The CNN Republican National Security Debate was the most substantive of the Republican debates to date. I have seen all but one. Unfortunately the only presidential candidates that even came close to making sense on pragmatic and realistic international policies are Jon Huntsman and Ron Paul. Their arguments while not necessarily in complete agreement with my beliefs were consistent.
My immediate impression of the Republican candidates was that Herman Cain, Michele Bachmann, Rick Santorum, and Rick Perry were completely out of their league. They offered talking points as answers and if they were visibly unable to answer they reverted back to the closest talking point.
Mitt Romney and Newt Gingrich came across as very knowledgeable. They were both able to roll facts off of their tongues rather quickly. Sadly in the process of putting the facts out they purposefully conflated or simply misled their audience in order to maintain their party doctrine.
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As an example when asked about Iran, Newt Gingrich implied that America could take a hard stance irrespective of the disruption it would cause in the energy markets. He implied that if corporations are allowed to drill at will in America there would be enough oil to replace the potential Iran shortfall. That is patently false. American has 3% of the world’s reserve and could not even produce enough for its own needs.
Mitt Romney claimed defense cuts would put our troops in danger by making false claims of what would be cut (e.g., an aircraft that is already built out), and the refusal to acknowledge the new less expensive war methodology being implemented by the Obama administration (e.g., drones, small efficient special units, improved international cooperation) is much more cost effective.
Ron Paul took a more isolationist position where he wants just about all of the American military out of foreign lands. He went as far as to imply the reality that much of the angst of Al Qaeda towards America is the establishment of bases overseas on Muslim land as well as our intervention in these Muslim countries.
Both Jon Huntsman and Ron Paul alluded to our real national security risk which is our economic demise from the irresponsible and unchecked investment in our military and the rebuilding of foreign countries. Jon Huntsman was passionate in begging that real questions be asked and real solutions adopted. He was almost imploring the Republican Party to get real.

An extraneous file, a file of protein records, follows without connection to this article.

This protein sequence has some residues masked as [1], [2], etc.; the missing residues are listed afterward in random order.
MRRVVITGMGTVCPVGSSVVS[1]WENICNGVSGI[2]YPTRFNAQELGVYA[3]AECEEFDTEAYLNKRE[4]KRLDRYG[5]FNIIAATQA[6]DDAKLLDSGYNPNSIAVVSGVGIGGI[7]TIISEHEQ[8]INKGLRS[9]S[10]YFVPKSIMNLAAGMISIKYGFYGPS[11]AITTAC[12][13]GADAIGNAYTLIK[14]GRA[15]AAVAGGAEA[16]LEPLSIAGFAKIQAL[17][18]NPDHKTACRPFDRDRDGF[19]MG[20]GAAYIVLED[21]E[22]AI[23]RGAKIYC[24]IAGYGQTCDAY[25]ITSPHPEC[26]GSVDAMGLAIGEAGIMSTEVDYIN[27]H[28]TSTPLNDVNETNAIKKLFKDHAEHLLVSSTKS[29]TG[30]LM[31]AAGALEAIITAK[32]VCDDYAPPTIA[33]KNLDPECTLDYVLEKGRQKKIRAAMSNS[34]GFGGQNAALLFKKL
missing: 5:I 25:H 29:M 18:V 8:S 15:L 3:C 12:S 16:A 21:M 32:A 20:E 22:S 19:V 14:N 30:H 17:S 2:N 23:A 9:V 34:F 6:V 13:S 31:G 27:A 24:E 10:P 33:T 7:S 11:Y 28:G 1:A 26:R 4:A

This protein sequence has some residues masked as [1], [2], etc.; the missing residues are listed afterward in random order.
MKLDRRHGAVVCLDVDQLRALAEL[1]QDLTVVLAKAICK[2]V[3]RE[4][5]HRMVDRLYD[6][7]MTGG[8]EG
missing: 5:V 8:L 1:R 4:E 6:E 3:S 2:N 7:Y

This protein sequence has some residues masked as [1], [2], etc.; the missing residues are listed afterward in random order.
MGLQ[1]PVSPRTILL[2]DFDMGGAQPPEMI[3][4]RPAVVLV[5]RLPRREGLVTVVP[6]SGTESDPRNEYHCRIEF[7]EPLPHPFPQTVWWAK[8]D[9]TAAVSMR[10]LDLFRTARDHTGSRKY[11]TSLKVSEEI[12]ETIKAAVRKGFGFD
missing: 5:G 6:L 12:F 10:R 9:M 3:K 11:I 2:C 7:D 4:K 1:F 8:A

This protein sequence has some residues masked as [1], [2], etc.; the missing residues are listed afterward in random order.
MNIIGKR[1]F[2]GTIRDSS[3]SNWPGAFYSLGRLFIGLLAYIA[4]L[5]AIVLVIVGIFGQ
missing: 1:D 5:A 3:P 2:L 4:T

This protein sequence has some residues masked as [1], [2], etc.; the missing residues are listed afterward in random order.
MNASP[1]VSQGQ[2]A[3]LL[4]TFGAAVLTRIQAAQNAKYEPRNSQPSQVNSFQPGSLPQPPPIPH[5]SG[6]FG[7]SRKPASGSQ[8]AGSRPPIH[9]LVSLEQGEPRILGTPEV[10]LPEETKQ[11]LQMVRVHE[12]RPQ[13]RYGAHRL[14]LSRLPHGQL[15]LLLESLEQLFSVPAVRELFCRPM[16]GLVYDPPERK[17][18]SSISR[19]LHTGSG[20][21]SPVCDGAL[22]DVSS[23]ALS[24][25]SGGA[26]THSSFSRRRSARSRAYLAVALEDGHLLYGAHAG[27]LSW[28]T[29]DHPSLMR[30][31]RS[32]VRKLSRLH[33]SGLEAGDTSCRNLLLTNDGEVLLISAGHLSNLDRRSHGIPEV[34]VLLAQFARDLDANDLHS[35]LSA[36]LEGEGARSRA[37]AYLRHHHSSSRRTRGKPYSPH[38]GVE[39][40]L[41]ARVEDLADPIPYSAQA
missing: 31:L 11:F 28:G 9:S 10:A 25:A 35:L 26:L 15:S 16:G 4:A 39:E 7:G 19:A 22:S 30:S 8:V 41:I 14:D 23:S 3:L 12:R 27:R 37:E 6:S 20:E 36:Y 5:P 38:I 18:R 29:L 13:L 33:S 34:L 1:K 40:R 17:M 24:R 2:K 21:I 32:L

Newt Gingrich likely got himself in trouble with the Republican base as he came out in favor of “amnesty”. He did not call it amnesty but stated he would not break up a well-established family that went to church and paid taxes. He said a party that believes in family should not split families by deporting those fitting those criteria. Michele Bachmann immediately attacked Gingrich as being a supporter of amnesty that would exacerbate the undocumented immigrant problem.
Interesting enough, while Mitt Romney first called it a magnet for illegal immigration, after Newt held his ground, both Rick Perry and Mitt Romney left the door open while keeping plausible deniability.
Michele Bachmann showed Rick Perry that in the battle for the less knowledgeable candidates, his foreign policy acumen was the least of them all. She schooled him on Pakistan and why you simply cannot stop giving aid. Likewise Romney schooled Perry as to why a no-fly zone in Syria as a solution made no sense given the structure of their armed forces.
Given that Jon Huntsman and Ron Paul are unlikely to make it through the Republican primary, Mitt Romney seems like the only threat to President Obama’s reelection. After watching him stumble today while addressing Jon Huntsman, Newt Gingrich, and Ron Paul, I believe next to President Obama he will not be up to par. Jon Huntsman however seemed both capable and pragmatic enough not only to challenge the President, but to potentially win given his pragmatism, his foreign policy knowledge, and simply the competence he exudes.